Her children will receive smaller gifts. The rest of the family won’t have any at all.
Kendra, who lives with her husband and two young children in suburban Chicago and works part-time as a bank teller, pays double to refuel each week at the pump.
“I have seen such a rise in the prices of food and gasoline,” she said. When she walks past the gas station near her home, she often finds herself shouting at the large signs with the latest prices.
Kendra describes her family as belonging to the lower middle class. She has started using coupons for groceries more often, and she shops more frequently at discount stores like Aldi for the lowest prices. Sometimes that means walking longer distances to find cheaper food. “Anywhere I can find a deal or a good deal, I try to do it.”
Kendra and her husband saved up to buy a Nintendo Switch for their children aged seven and four, but returned it two weeks later because their water heater unexpectedly exploded, costing them $ 1,500.
“Not being able to provide them with this Nintendo Switch broke my heart,” she said.
Instead, she first turned to the Facebook Marketplace to shop for used toys, and she also bought kids Play-Doh and Hot Wheels. The couple will not be exchanging gifts this year and will not purchase gifts for their parents and loved ones.
“Things are really tough right now,” she said.
Higher prices for televisions and sporting goods
They are hardly alone. Rising prices are straining millions of US budgets, leading many financially struggling families to forgo freebies.
Energy prices jumped 33.3%, including a whopping 58% increase for gasoline.
But not all buyers are equally affected by higher prices.
High-income consumers – who have more money for discretionary purchases – are better able to withstand high inflation spurts than low-income buyers, who spend a higher percentage of their income on fuel and in basic necessities.
This makes them more vulnerable when food or gas prices rise, reducing the amount of money they have left to buy hot holiday gifts like electronics or games or non-essentials.
“Inflation has been more painful for low-income households,” Bank of America economists said in a research report last month.
Soaring prices for basic necessities will impact the spending of shoppers on a budget on holiday gifts, which are also more expensive than last year.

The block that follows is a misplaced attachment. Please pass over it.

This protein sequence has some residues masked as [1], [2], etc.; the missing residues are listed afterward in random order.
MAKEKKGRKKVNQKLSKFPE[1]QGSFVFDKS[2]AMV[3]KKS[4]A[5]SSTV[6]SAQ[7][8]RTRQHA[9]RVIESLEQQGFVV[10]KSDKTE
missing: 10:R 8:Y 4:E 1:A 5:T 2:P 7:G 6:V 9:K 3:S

Clothing cost 5% more in November than a year ago, jewelry was up 6.7%, TVs 7.9%, sporting goods 8.4% and furniture 11 , 8%.
Holiday shopping disparity
Vacation spending is expected to average $ 1,463 per household, up 5% from 2020, according to a Deloitte consumer survey released in October.
But the consulting firm predicts huge differences in spending between income groups, in part because of inflation.
While consumers with annual incomes above $ 100,000 will increase their vacation spending by 15% from last year, vacation spending will only increase by 3% among buyers earning between $ 50,000 and $ 99,000 per year.
And for consumers earning less than $ 50,000, spending will drop 22% over the holiday season this year.
“There is a history of two holiday seasons, with high-income households planning to spend five times as much as low-income households,” Deloitte said. “The majority of this season’s earnings will come from higher income buyers.”
According to Deloitte, many low-income buyers will miss the holiday spending season altogether.
Some retail chains recently said low-income customers are feeling the impact of inflation and have reduced their discretionary spending.
Walmart has noted that it is actively trying to keep gasoline prices low to attract customers worried about how much they are paying at the pump, especially as the benefits of the federal stimulus diminish.
For Erin Leonards, who lives in southwest Louisiana, “gas prices are what are killing me.” She now spends $ 50 to fill her tank these days. “It used to be $ 30 at most,” she added.
Rising gasoline prices are choking Leonards, who has three young children aged two, four and six. She is in beauty school and works part time at a fried chicken restaurant, earning less than $ 50,000 a year.
Leonards said she bought 18-20 gifts last Christmas for each of her children and also bought gifts for her three godchildren, as well as her nieces and nephews.
This Christmas, she buys just four presents for each of her three children, telling them to choose “something you want, something you need, something you wear and something you read.”
Leonards said her kids got it when she explained that “Santa wanted to try something new this year” with gifts. But she still felt guilty that she hadn’t been able to get them as much as last year.
Rising inflation on basic necessities, combined with a rollback in federal stimulus, will also make it harder for budget-strapped consumers to purchase discretionary goods in 2022, Goldman Sachs analysts said. in a research report this week.
This can impact both retailers who cater to low-income shoppers and the US economy in general.
Next year, “consumers’ attention will likely shift to [finding] value on key essentials while discretionary spending declines, ”analysts said. Low-income buyers “are likely to remain under significant pressure.”
Julia Horowitz of CNN Business contributed to this article.